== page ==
2.      Where the medicinal product has already received a marketing authorisation at the time of application, the concerned Member States shall recognise the marketing authorisation granted by the reference Member State. To this end, the marketing authorisation holder shall request the reference Member State either to prepare an assessment report on the medicinal product or, if necessary, to update any existing assessment report. The reference Member State shall prepare or update the assessment report within 90 days of receipt of a valid application. The assessment report together with the approved summary of product characteristics, labelling and package leaflet shall be sent to the concerned Member States and to the applicant.

3.      In cases where the medicinal product has not received a marketing authorisation at the time of application, the applicant shall request the reference Member State to prepare a draft assessment report, a draft summary of product characteristics and a draft of the labelling and package leaflet. The reference Member State shall prepare these draft documents within 120 days of receipt of a valid application and shall send them to the concerned Member States and to the applicant.

4.      Within 90 days of receipt of the documents referred to in paragraphs 2 and 3, the Member States concerned shall approve the assessment report, the summary of product characteristics, the labelling and the package leaflet and inform the reference Member State accordingly. The reference Member State shall record the agreement of all parties, close the procedure and inform the applicant accordingly.

5.      Each Member State in which an application has been submitted in accordance with paragraph 1 shall adopt a decision in conformity with the approved assessment report, the summary of product characteristics and the labelling and package leaflet as approved, within 30 days after acknowledgement of the agreement.’

7        Article 29(1) of Directive 2001/83 states as follows:

‘If, within the period laid down in Article 28(4), a Member State cannot approve the assessment report, the summary of product characteristics, the labelling and the package leaflet on the grounds of serious potential risk to public health, it shall give a detailed exposition of the reasons for its position to the reference Member State, to the other Member States concerned and to the applicant. The points of disagreement shall be forthwith referred to the coordination group.’

 The SPC Regulation

8        Recitals 4, 5, 8 and 10 of the SPC regulation read as follows:

‘(4)      At the moment, the period that elapses between the filing of an application for a patent for a new medicinal product and authorisation to place the medicinal product on the market makes the period of effective protection under the patent insufficient to cover the investment put into the research.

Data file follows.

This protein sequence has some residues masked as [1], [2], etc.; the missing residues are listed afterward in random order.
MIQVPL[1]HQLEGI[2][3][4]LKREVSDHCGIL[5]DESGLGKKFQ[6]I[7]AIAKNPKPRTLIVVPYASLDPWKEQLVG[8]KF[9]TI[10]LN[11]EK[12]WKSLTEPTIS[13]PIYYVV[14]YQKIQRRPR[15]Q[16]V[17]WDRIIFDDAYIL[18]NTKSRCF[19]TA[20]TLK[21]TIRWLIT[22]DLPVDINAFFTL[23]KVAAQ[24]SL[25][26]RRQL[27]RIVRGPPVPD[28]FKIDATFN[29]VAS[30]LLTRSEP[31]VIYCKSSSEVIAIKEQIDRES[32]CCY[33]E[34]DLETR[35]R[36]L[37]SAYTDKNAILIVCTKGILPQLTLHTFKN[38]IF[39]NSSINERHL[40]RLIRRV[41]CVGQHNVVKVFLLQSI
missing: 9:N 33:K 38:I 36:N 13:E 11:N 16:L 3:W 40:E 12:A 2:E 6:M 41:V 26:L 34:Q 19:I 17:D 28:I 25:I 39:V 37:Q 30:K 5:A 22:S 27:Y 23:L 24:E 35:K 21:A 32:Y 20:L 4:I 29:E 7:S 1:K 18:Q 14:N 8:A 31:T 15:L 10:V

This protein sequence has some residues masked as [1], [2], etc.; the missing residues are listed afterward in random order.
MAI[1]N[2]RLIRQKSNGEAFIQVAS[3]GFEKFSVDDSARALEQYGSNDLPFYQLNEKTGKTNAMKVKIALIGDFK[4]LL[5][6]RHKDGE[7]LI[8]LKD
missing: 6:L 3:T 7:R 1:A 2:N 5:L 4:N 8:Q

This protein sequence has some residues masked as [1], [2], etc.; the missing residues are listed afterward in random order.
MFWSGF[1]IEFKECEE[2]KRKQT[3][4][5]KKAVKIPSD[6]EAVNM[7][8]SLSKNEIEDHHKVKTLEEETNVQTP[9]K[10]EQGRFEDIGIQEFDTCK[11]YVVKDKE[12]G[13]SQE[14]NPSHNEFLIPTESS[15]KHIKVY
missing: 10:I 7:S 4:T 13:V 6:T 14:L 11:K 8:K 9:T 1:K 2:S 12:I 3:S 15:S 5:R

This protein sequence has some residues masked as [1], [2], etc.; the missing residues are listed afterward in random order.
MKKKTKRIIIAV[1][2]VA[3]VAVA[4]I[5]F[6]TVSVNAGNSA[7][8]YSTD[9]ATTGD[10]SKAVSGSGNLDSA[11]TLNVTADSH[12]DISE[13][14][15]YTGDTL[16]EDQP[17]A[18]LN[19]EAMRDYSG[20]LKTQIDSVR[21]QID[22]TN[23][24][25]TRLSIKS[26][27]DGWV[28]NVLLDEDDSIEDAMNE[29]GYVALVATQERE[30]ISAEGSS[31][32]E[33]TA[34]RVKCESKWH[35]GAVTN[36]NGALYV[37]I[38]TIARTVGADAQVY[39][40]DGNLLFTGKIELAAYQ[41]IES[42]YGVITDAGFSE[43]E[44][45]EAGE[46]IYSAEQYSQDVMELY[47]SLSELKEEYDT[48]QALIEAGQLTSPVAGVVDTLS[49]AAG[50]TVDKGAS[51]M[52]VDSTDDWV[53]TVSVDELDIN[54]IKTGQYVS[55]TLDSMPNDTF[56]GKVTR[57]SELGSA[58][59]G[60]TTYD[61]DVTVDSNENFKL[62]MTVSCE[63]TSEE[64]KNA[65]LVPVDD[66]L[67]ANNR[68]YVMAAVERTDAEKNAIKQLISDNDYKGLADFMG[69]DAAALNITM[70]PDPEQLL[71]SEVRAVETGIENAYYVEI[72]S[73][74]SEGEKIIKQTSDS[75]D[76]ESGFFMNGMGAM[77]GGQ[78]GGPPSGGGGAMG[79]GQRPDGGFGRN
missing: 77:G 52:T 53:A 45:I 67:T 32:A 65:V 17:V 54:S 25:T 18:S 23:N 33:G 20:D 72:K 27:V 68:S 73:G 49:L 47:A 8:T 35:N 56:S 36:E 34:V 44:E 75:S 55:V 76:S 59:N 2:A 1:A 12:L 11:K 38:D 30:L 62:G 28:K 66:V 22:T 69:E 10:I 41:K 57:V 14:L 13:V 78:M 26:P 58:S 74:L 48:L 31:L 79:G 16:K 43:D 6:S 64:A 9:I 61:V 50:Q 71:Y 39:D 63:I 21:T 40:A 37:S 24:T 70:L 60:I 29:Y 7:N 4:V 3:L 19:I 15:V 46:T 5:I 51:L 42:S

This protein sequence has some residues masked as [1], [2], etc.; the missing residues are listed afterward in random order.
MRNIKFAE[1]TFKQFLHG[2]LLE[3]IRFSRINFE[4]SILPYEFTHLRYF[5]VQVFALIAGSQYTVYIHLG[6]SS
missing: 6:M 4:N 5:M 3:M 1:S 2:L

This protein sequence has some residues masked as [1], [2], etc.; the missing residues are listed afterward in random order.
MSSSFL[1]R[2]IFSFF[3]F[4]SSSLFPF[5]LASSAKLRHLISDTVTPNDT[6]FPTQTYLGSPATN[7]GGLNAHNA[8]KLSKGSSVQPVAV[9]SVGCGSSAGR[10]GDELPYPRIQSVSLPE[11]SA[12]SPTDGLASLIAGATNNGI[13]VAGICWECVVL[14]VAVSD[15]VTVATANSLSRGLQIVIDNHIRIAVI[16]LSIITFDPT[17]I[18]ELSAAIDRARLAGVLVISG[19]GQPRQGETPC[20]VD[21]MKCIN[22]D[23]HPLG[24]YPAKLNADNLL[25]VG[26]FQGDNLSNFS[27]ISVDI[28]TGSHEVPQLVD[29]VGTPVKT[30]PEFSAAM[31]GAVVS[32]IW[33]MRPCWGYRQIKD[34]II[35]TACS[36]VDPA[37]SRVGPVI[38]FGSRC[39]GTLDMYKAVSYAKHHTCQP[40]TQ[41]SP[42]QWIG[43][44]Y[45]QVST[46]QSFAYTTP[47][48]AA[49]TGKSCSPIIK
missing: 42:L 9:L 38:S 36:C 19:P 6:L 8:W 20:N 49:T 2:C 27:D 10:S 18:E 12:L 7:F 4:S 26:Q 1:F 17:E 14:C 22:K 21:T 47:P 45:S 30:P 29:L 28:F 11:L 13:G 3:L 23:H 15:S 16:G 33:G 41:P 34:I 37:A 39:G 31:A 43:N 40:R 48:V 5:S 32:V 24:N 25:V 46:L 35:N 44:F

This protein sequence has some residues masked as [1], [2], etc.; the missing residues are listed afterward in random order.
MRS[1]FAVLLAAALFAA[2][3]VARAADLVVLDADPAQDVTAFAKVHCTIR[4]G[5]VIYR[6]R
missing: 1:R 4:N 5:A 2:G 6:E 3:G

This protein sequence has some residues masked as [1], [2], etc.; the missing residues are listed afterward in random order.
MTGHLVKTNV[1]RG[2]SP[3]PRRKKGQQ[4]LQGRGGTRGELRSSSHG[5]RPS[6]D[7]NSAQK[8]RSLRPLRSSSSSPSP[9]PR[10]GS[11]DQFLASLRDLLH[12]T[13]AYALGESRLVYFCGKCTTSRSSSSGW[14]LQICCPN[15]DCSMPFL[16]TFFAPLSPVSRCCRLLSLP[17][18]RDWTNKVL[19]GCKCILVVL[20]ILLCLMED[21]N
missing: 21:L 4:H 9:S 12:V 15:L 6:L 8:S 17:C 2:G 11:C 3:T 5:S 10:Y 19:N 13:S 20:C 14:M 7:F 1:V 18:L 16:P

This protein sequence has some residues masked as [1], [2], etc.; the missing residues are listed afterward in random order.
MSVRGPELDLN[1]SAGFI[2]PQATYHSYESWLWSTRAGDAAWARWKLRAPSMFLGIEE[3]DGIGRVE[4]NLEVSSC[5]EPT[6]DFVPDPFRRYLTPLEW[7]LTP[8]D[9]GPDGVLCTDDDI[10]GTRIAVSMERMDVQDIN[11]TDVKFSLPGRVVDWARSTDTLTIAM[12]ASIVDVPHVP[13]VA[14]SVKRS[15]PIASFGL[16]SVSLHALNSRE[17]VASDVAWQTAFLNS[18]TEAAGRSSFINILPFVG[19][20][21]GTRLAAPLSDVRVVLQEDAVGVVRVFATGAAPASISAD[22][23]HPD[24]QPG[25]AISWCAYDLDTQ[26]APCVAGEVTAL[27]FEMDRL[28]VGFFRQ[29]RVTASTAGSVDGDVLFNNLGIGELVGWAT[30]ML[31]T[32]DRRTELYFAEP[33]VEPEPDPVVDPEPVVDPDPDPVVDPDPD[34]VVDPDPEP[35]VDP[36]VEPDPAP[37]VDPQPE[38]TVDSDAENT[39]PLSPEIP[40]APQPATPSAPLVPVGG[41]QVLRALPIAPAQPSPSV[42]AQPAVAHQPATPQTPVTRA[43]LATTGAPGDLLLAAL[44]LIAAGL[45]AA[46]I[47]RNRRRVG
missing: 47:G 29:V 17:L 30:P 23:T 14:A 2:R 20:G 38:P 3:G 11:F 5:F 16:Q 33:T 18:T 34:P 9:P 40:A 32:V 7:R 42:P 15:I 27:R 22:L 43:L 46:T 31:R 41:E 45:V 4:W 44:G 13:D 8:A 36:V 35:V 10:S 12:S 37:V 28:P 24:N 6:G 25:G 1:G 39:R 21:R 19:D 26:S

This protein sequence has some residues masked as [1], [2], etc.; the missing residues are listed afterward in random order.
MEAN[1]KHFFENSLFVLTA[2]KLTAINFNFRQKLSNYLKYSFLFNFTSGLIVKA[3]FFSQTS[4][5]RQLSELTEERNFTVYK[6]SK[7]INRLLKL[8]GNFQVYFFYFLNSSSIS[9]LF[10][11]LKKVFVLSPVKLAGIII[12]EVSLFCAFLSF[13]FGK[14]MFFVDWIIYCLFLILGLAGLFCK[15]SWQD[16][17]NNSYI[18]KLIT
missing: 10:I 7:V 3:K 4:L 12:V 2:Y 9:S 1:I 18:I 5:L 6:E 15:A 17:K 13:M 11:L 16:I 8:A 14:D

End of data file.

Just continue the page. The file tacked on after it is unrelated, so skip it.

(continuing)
(5)      This situation leads to a lack of protection which penalises pharmaceutical research.

(8)      Therefore, the provision of a supplementary protection certificate granted, under the same conditions, by each of the Member States at the request of the holder of a national or European patent relating to a medicinal product for which marketing authorisation has been granted is necessary. A regulation is therefore the most appropriate legal instrument.

(10)      All the interests at stake, including those of public health, in a sector as complex and sensitive as the pharmaceutical sector should nevertheless be taken into account. For this purpose, the certificate cannot be granted for a period exceeding five years. The protection granted should furthermore be strictly confined to the product which obtained authorisation to be placed on the market as a medicinal product.’

9        Article 1 of the SPC Regulation, headed ‘Definitions’, provides as follows:

‘For the purposes of this Regulation, the following definitions shall apply:

(a)      “medicinal product” means any substance or combination of substances presented for treating or preventing disease in human beings …;

(b)      “product” means the active ingredient or combination of active ingredients of a medicinal product;

(c)      “basic patent” means a patent which protects a product as such, a process to obtain a product or an application of a product, and which is designated by its holder for the purpose of the procedure for grant of a certificate;

(d)      “certificate” means the supplementary protection certificate;

…’

10      Article 3 of the SPC Regulation, entitled ‘Conditions for obtaining a certificate’, is worded as follows:

‘A certificate shall be granted if, in the Member State in which the application referred to in Article 7 is submitted and at the date of that application:

(a)      the product is protected by a basic patent in force;

(b)      a valid authorisation to place the product on the market as a medicinal product has been granted in accordance with [Directive 2001/83] …;

(c)      the product has not already been the subject of a certificate;